But he fails to convince the rowdy boys who pay no heed to his sound words. He runs after the boys. McLendon, Butch and others rummage the ‘dark bulk of the ice plant where the Negro was a night watchman,’ drag the Negro to the car, and shout ‘Kill him, kill the black son.’ The barber sweats, and is ‘sick at the stomach.’ Will Mayes is manacled and bruised, and hurled torrents of abuse. The Negro is cowered, and he knows his day will end soon. He appeals to their better sense,

“What you all going to do with me, Mr John? I ain’t done anything. White folks, captains, I ain’t done anything: I swear ‘fore God.”

There is no question of justice or a chance of trial. McLendon together with other speakers at barber’s shop takes law into their own hands, and punishes the alleged culprit. In spite a few past evidences to Minnie Cooper’s susceptibility to flirtation and coquetry McLendon and his cohorts never nourish an iota of doubt. The rumour is a chance to take revenge on the black male. And it is interesting to note that even a man who is not form Jefferson also supports McLendon’s cause: ‘I’m with him (McLendon). I don’t live here, but by God, if our mothers and wives and sisters…’ This twist adds McLendon’s cause a kind of universal dimension, and bolsters their argument in favour of racial purification. Will is guilty simply because Minnie Cooper has suggested that he raped her and like other black people at the time the story was written, he would be considered to be at the bottom of the hierarchical system that was predominant in the South.

Minnie Coopers can’t lie, as she is a Southern White woman. This biased thought is so deeply rooted in the veins of the white Southern males that clear and neutral reasoning finds no avenues to their heated heads. McManus lucidly points out Minnie’s cause of frustration,

It is also interesting that Minnie appears to suffer a breakdown while she is in the                          movie theatre. Perhaps the reality of what she has done (lied about Will Mayes)                                 has become too much for her. It would appear that Minnie’s main difficulty is that                             she is sexually repressed and by lying about Will Mayes raping her she has                                           succeeded in people showing an interest in her again, however it is at the expense                             of Will Maye’s life. It would also appear that none of Minnie’s friends really                                         believe that she has been raped. Just as Henry Hawkshaw doubted it, so too do                                   Minnie’s friends.[2]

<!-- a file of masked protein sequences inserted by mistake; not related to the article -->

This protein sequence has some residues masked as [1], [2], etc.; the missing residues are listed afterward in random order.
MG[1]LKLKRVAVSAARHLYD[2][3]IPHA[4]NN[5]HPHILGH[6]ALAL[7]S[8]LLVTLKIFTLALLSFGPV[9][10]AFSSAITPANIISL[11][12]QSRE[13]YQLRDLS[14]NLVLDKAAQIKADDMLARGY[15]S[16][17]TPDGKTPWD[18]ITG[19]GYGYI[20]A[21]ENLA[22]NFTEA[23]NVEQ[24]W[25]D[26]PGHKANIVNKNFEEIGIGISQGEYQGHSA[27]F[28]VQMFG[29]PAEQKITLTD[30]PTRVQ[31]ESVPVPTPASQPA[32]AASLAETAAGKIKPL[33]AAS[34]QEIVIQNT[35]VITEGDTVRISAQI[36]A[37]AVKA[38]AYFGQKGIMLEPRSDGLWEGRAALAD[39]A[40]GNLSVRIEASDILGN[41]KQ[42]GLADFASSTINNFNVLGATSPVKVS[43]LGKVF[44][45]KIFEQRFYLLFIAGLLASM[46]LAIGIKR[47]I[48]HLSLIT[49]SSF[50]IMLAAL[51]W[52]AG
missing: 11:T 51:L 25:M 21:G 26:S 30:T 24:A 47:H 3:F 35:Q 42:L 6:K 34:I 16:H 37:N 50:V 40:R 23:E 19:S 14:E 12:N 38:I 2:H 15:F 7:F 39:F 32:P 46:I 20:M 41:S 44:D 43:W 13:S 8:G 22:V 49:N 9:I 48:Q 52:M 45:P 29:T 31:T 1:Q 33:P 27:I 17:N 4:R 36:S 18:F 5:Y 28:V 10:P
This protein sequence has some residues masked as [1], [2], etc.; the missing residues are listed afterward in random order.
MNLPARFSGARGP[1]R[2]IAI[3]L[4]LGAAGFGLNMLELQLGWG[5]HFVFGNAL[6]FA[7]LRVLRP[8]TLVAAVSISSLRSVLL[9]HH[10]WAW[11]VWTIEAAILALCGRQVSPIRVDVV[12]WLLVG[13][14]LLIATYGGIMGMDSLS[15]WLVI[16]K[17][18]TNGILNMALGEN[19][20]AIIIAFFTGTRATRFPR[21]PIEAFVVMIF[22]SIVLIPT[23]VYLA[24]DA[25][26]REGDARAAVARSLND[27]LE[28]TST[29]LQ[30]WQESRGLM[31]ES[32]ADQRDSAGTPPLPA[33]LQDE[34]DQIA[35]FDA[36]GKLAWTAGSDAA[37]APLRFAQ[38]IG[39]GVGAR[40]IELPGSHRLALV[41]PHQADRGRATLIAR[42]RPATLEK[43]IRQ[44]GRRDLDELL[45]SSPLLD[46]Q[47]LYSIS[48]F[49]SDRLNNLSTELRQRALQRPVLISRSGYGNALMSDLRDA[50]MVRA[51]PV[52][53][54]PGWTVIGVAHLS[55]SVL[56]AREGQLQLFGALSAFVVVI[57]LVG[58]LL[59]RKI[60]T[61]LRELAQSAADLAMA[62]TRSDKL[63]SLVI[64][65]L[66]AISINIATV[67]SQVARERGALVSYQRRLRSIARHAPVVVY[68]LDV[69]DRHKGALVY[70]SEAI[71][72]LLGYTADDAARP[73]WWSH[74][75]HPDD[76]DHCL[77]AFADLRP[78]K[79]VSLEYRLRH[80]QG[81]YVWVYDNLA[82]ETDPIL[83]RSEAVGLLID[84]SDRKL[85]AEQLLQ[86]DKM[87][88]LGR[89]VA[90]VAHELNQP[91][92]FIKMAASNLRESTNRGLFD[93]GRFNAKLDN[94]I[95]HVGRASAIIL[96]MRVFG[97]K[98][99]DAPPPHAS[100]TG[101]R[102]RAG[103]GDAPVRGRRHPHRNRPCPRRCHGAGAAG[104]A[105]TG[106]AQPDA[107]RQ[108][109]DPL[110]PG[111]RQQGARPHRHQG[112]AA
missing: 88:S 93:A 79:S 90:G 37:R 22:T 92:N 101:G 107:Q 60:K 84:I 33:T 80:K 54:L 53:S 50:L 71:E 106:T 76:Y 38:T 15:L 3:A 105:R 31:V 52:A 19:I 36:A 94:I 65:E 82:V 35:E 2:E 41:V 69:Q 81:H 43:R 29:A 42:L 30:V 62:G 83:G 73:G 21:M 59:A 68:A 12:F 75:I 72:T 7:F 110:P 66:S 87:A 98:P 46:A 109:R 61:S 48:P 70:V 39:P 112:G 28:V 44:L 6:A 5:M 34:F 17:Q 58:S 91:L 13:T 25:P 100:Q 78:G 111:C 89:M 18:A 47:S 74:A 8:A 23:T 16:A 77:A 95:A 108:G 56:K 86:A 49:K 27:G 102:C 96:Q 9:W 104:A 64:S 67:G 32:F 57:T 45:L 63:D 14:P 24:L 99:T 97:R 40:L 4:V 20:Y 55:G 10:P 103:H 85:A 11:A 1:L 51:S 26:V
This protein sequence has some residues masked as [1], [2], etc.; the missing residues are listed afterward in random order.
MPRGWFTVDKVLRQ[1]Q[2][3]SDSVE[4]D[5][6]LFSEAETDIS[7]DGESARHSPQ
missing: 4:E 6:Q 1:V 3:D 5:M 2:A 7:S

Faulkner heavily takes resort to symbolism in the story, particularly the weather. In the first section of the story, Faulkner uses such words and phrases as  words ‘bloody September’, ‘rainless days’ ‘dry grass’ ‘dead’ ‘stale’ to set the tenor of the story. These symbols foreshadow to what will happen to Will Mayes later in the story. The opening line of the story also acts as foreshadowing to the eventual killing of Will Mayes, Faulkner using the word ‘bloody’ to describe the September twilight. Also in section three of the story Faulkner again describes the air, though this time uses the word ‘lifeless.’ He also describes the day as having ‘died in a pall of dust.’ This may be significant as Faulkner could be suggesting that the residents of Jefferson, particularly McLendon and the lynch mob are morally dead, by taking the law into their own hands.